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In Carpinteria, the new ordinance -- which so far has not been put to use -- means that when authorities stop a party by knocking on the door, they’re no longer limited to merely suggesting that the revelers turn down the music. Now, they can detain anybody on the premises who appears to be a minor, and ask them to show ID, he said.
The Carpinteria ordinance defines "party" as any gathering with five or more people. If at least two of the drinkers are minors, the deputies can issue citations.
County leaders targeted underage drinking at house parties with a 4-1 vote on Tuesday to draft legislation that could levy civil and criminal penalties against party hosts, parents and others responsible for property where minors are caught drinking alcohol.
Known as a social host ordinance, the legislation would supplement laws already on the books that make furnishing alcohol to a minor illegal.
The most widely held, common definition is "a reasonable belief that a person has committed a crime."
An alternative definition has been proposed, "reason to believe that an injury had criminal cause", which is claimed to be more protective of individual rights as was intended by the authors of the United States Bill of Rights.
Another definition is that is "a reasonable amount of suspicion, supported by circumstances sufficiently strong to justify a prudent and cautious person's belief that certain facts are probably true."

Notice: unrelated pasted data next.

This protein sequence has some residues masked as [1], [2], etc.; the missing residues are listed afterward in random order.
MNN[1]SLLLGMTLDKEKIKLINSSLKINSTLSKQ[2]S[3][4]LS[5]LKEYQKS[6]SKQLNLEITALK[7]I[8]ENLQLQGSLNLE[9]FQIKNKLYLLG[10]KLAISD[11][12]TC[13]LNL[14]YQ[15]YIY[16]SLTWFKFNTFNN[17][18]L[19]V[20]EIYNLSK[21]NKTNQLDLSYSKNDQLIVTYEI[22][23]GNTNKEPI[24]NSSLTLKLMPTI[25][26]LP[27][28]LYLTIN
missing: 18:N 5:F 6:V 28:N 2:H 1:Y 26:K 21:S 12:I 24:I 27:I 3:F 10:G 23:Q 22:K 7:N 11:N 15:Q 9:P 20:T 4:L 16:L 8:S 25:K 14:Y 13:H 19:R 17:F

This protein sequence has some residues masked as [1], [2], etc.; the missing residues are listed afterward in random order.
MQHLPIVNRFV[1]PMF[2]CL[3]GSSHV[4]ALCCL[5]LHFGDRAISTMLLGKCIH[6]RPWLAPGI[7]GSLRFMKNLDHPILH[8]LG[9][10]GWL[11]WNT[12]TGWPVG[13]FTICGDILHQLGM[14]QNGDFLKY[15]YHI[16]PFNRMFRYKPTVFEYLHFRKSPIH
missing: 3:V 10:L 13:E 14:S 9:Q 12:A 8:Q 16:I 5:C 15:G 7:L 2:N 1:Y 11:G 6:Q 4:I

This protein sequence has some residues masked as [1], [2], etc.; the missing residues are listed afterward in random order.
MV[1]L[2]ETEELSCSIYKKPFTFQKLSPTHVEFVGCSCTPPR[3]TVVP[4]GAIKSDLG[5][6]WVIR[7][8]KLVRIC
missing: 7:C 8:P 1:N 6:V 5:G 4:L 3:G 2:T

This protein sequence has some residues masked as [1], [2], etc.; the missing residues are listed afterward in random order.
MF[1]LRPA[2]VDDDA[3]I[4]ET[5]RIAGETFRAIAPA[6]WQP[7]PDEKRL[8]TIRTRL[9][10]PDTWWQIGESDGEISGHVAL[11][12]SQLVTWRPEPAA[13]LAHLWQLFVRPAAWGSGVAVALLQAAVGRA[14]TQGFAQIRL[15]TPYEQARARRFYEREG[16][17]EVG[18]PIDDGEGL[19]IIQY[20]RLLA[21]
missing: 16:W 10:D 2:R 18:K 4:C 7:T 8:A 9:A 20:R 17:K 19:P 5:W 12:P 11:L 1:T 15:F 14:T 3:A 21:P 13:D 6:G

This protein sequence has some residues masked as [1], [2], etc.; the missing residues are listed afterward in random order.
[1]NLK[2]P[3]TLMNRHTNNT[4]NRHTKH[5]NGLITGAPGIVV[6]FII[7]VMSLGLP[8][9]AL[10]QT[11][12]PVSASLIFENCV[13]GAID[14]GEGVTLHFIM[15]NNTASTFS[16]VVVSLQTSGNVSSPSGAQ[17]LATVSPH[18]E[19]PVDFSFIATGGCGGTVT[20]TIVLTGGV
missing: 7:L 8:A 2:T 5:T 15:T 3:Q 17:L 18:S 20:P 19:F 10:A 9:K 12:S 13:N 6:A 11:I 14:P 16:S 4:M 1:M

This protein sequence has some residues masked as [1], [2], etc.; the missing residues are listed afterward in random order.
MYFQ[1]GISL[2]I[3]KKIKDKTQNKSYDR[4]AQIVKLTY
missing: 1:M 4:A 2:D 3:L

In the context of warrants, the Oxford Companion to American Law defines probable cause as "information sufficient to warrant a prudent person's belief that the wanted individual had committed a crime (for an arrest warrant) or that evidence of a crime or contraband would be found in a search (for a search warrant)." "Probable cause" is a stronger standard of evidence than a reasonable suspicion, but weaker than what is required to secure a criminal conviction. Even hearsay can supply probable cause if it is from a reliable source or is supported by other evidence, according to the Aguilar-Spinelli test.
At what point does reasonable suspicion become more than that?
Originally posted by jasonjnelson
And what about once they are in my home? where does the rights I have become infringed upon? This law steps above the previous one because of the fact that there are a limited number of homes in the area in question. But it would affect MANY OTHERS, that have long been covered under current laws.